Expert opinions may vary, but if you ask the American people, the answer is resoundingly clear: Creating good jobs.
A national survey recently released by JUST Capital asked more than 50,000 Americans what they consider to be the most important thing business can do to create to a more just economy. The number one issue that surfaced across the board—from Americans of all ages, incomes, and political stripes—was creating good jobs.
To create good jobs, business must give more attention to fair pay, improving treatment of workers, and combatting hiring discrimination and glass ceilings so every person has a decent standard of living and a chance to improve his or her life. In our new brief, “Good Jobs and the Changing Nature of Work,” we explore major trends of how jobs have changed in the United States and how companies can create better jobs for their American workforce.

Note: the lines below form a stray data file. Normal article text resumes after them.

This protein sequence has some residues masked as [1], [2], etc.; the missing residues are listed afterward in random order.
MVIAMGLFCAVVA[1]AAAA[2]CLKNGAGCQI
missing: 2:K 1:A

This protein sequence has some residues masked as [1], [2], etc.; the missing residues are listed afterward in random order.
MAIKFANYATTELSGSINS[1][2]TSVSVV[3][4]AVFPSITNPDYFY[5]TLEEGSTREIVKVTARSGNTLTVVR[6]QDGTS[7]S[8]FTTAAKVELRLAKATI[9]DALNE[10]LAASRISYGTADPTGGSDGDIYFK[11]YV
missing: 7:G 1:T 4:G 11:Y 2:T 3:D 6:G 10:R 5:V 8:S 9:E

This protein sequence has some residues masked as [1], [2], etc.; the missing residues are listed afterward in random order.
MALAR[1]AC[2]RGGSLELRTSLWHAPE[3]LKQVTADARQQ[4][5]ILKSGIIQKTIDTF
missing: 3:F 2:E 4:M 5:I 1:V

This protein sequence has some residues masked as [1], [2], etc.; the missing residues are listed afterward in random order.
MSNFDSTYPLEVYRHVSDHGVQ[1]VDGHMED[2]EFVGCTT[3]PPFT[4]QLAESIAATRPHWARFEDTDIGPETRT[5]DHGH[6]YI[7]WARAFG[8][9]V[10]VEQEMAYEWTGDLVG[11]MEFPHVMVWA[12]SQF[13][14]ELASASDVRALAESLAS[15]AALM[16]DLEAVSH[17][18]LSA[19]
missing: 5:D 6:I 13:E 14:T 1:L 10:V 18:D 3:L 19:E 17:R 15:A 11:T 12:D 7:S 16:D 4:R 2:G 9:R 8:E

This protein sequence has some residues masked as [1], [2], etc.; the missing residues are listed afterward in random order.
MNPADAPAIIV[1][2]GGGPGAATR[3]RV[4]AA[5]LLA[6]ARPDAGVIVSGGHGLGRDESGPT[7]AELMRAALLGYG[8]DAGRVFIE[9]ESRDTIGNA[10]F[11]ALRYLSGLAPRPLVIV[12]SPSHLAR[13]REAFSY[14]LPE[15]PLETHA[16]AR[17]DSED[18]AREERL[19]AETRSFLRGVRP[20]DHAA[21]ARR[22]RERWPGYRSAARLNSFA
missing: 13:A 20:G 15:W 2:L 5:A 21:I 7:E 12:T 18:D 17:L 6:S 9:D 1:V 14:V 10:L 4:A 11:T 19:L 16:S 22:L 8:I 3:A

The Changing Nature of Work
In the last four decades, many Americans have slowly seen their employment opportunities diminish and quality of life deteriorate. Beginning in the 1970s, wages began to decouple from productivity. Manufacturing jobs that offered a middle-class life to blue-collar workers were slowly outsourced overseas and automated, and the burgeoning retail and service-sector economy that filled the void in small communities around the country provided disproportionately lower wages and greater job insecurity.